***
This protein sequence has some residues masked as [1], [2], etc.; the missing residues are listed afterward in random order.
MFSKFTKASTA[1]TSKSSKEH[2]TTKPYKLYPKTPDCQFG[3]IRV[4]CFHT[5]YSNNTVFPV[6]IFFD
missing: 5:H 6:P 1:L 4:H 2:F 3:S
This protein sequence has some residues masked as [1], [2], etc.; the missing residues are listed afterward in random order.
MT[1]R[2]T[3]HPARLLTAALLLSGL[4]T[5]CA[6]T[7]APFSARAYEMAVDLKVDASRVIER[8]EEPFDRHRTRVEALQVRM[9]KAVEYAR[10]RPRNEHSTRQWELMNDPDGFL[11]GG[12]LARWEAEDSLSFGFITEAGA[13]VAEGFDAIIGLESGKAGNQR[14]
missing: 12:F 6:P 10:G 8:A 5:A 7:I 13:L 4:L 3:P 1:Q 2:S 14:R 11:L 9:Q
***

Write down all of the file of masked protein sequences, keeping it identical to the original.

This protein sequence has some residues masked as [1], [2], etc.; the missing residues are listed afterward in random order.
MFSKFTKASTA[1]TSKSSKEH[2]TTKPYKLYPKTPDCQFG[3]IRV[4]CFHT[5]YSNNTVFPV[6]IFFD
missing: 5:H 6:P 1:L 4:H 2:F 3:S
This protein sequence has some residues masked as [1], [2], etc.; the missing residues are listed afterward in random order.
MT[1]R[2]T[3]HPARLLTAALLLSGL[4]T[5]CA[6]T[7]APFSARAYEMAVDLKVDASRVIER[8]EEPFDRHRTRVEALQVRM[9]KAVEYAR[10]RPRNEHSTRQWELMNDPDGFL[11]GG[12]LARWEAEDSLSFGFITEAGA[13]VAEGFDAIIGLESGKAGNQR[14]
missing: 12:F 6:P 10:G 8:A 5:A 7:I 13:L 4:L 3:P 1:Q 2:S 14:R 11:L 9:Q